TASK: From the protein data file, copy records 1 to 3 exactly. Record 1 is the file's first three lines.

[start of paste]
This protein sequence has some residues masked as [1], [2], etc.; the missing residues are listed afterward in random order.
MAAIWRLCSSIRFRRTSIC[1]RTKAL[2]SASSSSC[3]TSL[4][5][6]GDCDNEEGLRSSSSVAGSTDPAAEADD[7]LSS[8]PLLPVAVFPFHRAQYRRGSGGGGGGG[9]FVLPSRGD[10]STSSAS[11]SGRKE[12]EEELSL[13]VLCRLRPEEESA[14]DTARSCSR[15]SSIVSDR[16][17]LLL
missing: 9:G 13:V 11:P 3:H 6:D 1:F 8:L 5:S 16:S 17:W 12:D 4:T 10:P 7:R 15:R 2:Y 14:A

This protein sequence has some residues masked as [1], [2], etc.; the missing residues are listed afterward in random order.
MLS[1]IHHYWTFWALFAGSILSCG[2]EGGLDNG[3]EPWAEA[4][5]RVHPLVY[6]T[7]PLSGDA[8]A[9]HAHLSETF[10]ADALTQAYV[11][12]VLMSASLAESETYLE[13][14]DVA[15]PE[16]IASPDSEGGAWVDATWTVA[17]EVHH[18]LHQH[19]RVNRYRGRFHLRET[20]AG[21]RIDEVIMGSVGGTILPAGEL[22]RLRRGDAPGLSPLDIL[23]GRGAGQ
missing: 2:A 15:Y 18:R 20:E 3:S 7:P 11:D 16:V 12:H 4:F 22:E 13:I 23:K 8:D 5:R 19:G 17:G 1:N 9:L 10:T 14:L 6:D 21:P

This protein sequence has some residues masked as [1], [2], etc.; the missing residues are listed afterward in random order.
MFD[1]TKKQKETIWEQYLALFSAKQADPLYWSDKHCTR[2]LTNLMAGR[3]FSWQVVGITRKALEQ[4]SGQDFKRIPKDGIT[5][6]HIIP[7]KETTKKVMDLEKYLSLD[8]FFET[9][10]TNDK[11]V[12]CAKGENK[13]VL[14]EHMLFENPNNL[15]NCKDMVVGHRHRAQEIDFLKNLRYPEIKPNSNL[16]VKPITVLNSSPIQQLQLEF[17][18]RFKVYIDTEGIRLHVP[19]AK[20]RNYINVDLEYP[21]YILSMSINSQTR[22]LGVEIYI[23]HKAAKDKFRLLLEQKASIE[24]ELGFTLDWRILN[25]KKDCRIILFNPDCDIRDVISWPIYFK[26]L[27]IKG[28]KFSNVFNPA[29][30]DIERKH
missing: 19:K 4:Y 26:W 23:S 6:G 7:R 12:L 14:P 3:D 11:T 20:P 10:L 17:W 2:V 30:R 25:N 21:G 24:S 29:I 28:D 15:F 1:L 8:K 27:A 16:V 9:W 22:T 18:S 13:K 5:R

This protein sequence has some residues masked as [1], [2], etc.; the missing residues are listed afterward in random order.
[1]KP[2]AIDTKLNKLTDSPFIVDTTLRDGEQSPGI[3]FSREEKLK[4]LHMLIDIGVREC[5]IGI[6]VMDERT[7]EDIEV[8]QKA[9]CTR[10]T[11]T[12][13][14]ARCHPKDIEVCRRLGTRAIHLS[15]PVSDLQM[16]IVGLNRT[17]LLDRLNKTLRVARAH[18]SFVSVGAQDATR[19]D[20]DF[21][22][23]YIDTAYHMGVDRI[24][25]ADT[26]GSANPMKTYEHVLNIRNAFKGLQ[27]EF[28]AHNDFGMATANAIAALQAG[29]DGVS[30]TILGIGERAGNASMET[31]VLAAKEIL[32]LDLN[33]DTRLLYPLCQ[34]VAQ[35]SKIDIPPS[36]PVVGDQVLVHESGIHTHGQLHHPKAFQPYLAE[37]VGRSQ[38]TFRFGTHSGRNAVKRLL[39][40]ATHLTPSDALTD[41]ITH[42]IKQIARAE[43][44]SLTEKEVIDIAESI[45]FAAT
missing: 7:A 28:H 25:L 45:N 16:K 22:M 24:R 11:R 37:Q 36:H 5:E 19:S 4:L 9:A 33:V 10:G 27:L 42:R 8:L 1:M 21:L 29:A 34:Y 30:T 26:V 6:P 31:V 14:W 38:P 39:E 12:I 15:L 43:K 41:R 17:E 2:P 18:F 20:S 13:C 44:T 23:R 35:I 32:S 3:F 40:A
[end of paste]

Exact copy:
This protein sequence has some residues masked as [1], [2], etc.; the missing residues are listed afterward in random order.
MAAIWRLCSSIRFRRTSIC[1]RTKAL[2]SASSSSC[3]TSL[4][5][6]GDCDNEEGLRSSSSVAGSTDPAAEADD[7]LSS[8]PLLPVAVFPFHRAQYRRGSGGGGGGG[9]FVLPSRGD[10]STSSAS[11]SGRKE[12]EEELSL[13]VLCRLRPEEESA[14]DTARSCSR[15]SSIVSDR[16][17]LLL
missing: 9:G 13:V 11:P 3:H 6:D 1:F 8:L 5:S 16:S 17:W 12:D 4:T 10:P 7:R 15:R 2:Y 14:A

This protein sequence has some residues masked as [1], [2], etc.; the missing residues are listed afterward in random order.
MLS[1]IHHYWTFWALFAGSILSCG[2]EGGLDNG[3]EPWAEA[4][5]RVHPLVY[6]T[7]PLSGDA[8]A[9]HAHLSETF[10]ADALTQAYV[11][12]VLMSASLAESETYLE[13][14]DVA[15]PE[16]IASPDSEGGAWVDATWTVA[17]EVHH[18]LHQH[19]RVNRYRGRFHLRET[20]AG[21]RIDEVIMGSVGGTILPAGEL[22]RLRRGDAPGLSPLDIL[23]GRGAGQ
missing: 2:A 15:Y 18:R 20:E 3:S 7:P 11:D 16:V 12:H 4:F 22:E 13:I 23:K 8:D 5:R 19:G 17:G 1:N 9:L 10:T 14:L 6:D 21:P

This protein sequence has some residues masked as [1], [2], etc.; the missing residues are listed afterward in random order.
MFD[1]TKKQKETIWEQYLALFSAKQADPLYWSDKHCTR[2]LTNLMAGR[3]FSWQVVGITRKALEQ[4]SGQDFKRIPKDGIT[5][6]HIIP[7]KETTKKVMDLEKYLSLD[8]FFET[9][10]TNDK[11]V[12]CAKGENK[13]VL[14]EHMLFENPNNL[15]NCKDMVVGHRHRAQEIDFLKNLRYPEIKPNSNL[16]VKPITVLNSSPIQQLQLEF[17][18]RFKVYIDTEGIRLHVP[19]AK[20]RNYINVDLEYP[21]YILSMSINSQTR[22]LGVEIYI[23]HKAAKDKFRLLLEQKASIE[24]ELGFTLDWRILN[25]KKDCRIILFNPDCDIRDVISWPIYFK[26]L[27]IKG[28]KFSNVFNPA[29][30]DIERKH
missing: 19:K 4:Y 26:W 23:S 6:G 7:R 12:L 14:P 3:D 11:T 20:P 10:L 17:W 2:V 30:R 25:N 21:G 24:S 29:I 28:D 15:F 1:L 8:K 27:A 16:V 9:W 22:T 18:S 13:K 5:R